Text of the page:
The system features adjustable roll control, which replaces the need to have mechanical anti-roll bars, and also makes use of McLaren’s Brake-Steer system that was originally used on the 1997 MP4/12 Formula One race car. In fact, the whole kit and caboodle was developed and tested using the firm’s simulator technology, which is regarded as the best in the world.

Moving to inside, McLaren’s dihedral door arrangement for the 12C uses a single hinge point that offers plenty of leg sweep area for easy entry and egress to the low slung exotic. The touch entry door system is off the hook too! There are no handles to fumble with; simply touch the underside of the sculpted body work (with the key fob on you) and the door opens automatically. Not only that, the interior handles are easier to reach than the Mercedes-Benz SLS ones are, and a touch lighter to pull down and shut.

The F1 road car, of course, also came in a three-seat, centre-drive layout, but the new cockpit is more ergonomic and laden with numerous telematics and convenience features.

You get the normal stuff like airbags, leather, carbon fibre, cup holders, a premium Meridian stereo with AM/FM/USB/Bluetooth and a large portrait touchscreen GUI with 40 GB hard drive and media player for pictures and video. Even the vehicle owner’s manual has been integrated into the onboard electronics, which has the ability to self-diagnose problems and call McLaren’s headquarters in the UK to suss out those it can’t quite figure out.

McLaren also has its optional “IRIS” system – a fully integrated PC featuring a with a 80 GB HDD, more speakers and voice-controlled satellite navigation system and even a WLAN connection that lets you check e-mails and even transfer files back and forth from a home or office computer. Now that’s cool!

Along with future models within the range, the 12C will challenge the world’s best sports cars through Formula One-inspired engineering, a revolutionary carbon MonoCell chassis (the fruit of over three decades of carbon fibre pioneering), and an absolute focus on efficiency and quality. It is 100 per cent McLaren; from unique engineering to bespoke design where everything is for a reason.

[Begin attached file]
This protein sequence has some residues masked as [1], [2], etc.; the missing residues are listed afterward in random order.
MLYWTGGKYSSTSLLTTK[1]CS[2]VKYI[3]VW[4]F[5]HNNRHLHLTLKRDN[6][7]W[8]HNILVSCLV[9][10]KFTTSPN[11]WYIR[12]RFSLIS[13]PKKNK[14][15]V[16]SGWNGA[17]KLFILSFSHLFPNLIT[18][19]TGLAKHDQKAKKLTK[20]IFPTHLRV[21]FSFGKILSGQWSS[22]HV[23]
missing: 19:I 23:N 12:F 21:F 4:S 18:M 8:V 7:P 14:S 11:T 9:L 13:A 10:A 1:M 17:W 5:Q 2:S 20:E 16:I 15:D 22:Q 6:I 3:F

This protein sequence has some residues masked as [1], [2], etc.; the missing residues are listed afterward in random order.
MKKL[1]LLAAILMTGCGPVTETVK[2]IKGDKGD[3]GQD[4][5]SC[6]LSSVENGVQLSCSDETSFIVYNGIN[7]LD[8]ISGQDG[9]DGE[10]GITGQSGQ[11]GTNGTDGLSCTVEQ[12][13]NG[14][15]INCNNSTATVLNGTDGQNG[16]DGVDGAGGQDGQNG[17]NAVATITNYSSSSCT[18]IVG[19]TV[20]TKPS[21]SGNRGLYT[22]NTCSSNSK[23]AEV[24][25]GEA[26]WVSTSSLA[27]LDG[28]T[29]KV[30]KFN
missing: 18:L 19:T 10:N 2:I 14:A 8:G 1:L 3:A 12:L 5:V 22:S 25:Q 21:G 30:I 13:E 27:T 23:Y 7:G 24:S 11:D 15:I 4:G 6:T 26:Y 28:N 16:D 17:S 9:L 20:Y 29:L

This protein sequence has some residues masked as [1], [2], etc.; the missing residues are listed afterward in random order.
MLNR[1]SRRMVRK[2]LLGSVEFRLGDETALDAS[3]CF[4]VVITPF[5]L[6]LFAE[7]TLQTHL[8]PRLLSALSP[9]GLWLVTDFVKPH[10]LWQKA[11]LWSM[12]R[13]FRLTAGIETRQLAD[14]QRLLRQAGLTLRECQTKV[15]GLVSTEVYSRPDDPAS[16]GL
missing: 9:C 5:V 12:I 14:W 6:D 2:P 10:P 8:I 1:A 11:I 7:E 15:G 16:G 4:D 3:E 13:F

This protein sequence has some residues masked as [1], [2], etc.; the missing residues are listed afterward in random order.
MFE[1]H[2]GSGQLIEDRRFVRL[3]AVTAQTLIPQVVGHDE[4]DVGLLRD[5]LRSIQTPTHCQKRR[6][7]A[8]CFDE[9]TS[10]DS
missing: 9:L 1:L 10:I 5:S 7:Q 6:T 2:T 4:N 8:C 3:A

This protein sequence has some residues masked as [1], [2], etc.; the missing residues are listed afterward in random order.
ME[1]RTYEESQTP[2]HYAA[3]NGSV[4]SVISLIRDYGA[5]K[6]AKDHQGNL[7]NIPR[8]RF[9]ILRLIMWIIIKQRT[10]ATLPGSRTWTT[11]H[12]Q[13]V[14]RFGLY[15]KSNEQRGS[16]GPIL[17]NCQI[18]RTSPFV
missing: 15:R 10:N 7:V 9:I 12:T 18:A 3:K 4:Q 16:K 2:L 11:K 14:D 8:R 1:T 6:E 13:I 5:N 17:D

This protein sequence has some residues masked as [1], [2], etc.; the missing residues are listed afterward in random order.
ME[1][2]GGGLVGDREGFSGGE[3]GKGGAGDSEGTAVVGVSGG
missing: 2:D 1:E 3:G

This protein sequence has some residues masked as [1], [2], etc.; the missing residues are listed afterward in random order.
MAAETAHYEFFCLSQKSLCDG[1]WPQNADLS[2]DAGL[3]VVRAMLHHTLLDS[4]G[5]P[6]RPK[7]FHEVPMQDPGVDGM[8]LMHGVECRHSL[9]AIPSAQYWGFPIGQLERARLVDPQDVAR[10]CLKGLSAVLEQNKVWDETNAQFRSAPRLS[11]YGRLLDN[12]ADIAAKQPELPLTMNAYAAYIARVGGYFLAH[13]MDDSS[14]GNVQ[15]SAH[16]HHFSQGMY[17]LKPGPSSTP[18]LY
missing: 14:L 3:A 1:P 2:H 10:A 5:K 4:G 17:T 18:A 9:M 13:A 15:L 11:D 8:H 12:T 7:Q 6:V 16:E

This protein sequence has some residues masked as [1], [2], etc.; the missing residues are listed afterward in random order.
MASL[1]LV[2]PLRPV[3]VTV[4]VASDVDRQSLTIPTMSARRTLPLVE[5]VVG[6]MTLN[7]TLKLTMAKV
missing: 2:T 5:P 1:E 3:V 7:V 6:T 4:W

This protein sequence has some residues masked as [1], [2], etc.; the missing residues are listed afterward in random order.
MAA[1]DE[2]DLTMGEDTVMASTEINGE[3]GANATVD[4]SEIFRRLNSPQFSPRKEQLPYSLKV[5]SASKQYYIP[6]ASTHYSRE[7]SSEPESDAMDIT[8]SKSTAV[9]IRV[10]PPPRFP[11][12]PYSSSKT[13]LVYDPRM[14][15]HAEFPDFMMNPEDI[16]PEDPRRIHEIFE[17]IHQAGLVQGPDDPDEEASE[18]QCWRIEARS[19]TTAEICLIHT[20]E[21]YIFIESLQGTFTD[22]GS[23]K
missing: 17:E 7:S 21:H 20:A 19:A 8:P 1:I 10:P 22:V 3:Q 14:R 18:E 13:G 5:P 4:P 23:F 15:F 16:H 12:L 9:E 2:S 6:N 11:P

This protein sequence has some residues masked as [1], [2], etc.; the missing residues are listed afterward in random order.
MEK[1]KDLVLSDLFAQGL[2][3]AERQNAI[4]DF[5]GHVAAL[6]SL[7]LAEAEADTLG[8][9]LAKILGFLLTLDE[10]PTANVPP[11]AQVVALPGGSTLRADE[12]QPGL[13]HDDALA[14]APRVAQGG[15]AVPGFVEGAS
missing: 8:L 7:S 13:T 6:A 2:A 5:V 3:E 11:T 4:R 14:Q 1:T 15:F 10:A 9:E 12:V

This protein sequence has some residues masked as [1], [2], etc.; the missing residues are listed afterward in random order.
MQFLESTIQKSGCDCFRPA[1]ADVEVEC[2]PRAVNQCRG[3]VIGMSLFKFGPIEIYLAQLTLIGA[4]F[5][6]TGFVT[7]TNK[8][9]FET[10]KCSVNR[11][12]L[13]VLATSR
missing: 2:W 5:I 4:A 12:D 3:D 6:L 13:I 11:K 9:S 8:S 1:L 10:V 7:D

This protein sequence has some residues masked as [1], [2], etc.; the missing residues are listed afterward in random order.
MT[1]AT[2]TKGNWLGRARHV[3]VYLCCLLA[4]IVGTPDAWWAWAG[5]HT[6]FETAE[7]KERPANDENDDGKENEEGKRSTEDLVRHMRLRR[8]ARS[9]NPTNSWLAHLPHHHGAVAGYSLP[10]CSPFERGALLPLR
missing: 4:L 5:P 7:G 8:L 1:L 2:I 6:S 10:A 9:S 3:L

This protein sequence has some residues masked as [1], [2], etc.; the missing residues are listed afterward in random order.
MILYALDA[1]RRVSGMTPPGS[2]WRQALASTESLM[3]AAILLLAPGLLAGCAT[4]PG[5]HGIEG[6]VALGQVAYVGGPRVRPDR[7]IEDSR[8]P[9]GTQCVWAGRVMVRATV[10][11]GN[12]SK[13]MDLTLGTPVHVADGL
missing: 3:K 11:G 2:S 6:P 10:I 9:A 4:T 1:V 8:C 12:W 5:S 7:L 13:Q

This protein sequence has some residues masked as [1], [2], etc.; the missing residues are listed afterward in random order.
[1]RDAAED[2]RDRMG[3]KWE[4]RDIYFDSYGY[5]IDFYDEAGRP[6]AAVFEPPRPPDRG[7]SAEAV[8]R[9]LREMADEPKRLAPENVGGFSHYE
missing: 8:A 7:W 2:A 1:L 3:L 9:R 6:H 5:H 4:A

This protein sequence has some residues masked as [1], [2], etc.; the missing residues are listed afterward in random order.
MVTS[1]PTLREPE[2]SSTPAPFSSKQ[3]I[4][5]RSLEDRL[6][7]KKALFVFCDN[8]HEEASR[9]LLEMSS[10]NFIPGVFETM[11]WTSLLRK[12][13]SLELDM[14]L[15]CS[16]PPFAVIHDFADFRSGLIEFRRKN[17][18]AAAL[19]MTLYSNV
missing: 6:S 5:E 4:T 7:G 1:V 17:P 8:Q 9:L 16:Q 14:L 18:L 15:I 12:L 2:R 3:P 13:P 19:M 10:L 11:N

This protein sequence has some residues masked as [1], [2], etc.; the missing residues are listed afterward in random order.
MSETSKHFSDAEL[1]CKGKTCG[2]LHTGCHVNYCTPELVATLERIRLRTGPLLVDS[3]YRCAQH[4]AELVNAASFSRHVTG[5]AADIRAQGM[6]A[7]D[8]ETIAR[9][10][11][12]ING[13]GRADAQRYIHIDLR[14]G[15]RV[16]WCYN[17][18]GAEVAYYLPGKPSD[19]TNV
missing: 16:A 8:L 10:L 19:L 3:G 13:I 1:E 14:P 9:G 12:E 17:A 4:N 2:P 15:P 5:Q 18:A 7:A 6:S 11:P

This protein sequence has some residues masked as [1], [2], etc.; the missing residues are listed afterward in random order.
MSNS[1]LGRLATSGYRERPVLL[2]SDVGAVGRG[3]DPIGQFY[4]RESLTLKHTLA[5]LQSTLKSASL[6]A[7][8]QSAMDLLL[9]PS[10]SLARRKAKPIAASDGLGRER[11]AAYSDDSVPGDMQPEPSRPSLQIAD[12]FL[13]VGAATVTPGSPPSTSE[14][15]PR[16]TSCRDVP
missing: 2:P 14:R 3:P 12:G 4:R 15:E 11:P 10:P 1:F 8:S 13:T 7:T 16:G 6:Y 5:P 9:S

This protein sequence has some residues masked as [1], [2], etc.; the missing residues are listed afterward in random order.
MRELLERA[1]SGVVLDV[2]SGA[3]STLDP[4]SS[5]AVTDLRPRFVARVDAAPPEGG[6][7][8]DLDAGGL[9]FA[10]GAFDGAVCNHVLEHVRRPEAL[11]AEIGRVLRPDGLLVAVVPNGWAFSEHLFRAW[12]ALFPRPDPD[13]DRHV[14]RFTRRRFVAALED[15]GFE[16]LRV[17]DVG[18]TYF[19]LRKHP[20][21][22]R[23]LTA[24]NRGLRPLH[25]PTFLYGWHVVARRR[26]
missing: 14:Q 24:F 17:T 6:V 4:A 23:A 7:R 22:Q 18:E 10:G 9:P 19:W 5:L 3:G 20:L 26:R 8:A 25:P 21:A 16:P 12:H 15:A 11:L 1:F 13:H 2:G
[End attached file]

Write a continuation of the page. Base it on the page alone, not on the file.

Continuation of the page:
With an anticipated summer 2011 launch in North America, the 2012 McLaren MP4-12C is the first in a range of high performance sports cars from McLaren Automotive.

Pricing will be somewhere between $225,000 and a quarter-million, depending on where you live. In Canada, Pfaff Automotive in Woodbridge, Ontario (north of Toronto) will arrange to ship you yours wherever that might be. Whereas there will be nine McLaren shops to pick from in select U.S. cities including Beverly Hills, Chicago, Dallas, San Francisco and Tampa Bay.

Initially, the automaker expects to build 1,000 cars a year rising to 4,000 per year when those future models start coming down the barrel. Hopefully, along with bigger, more powerful engines, they’ll come with better names than MP4-12C. As for this one, I would’ve named it the Banshee. It sounds much scarier!


– – – – –

2012 McLaren MP4-12C
North American Specifications

Exterior & Styling
Two-seat, mid-engine coupe with dihedral door design and a carbon fibre MonoCell chassis
Aluminum alloy bonnet, front wings and roof. Other panels are low density SMC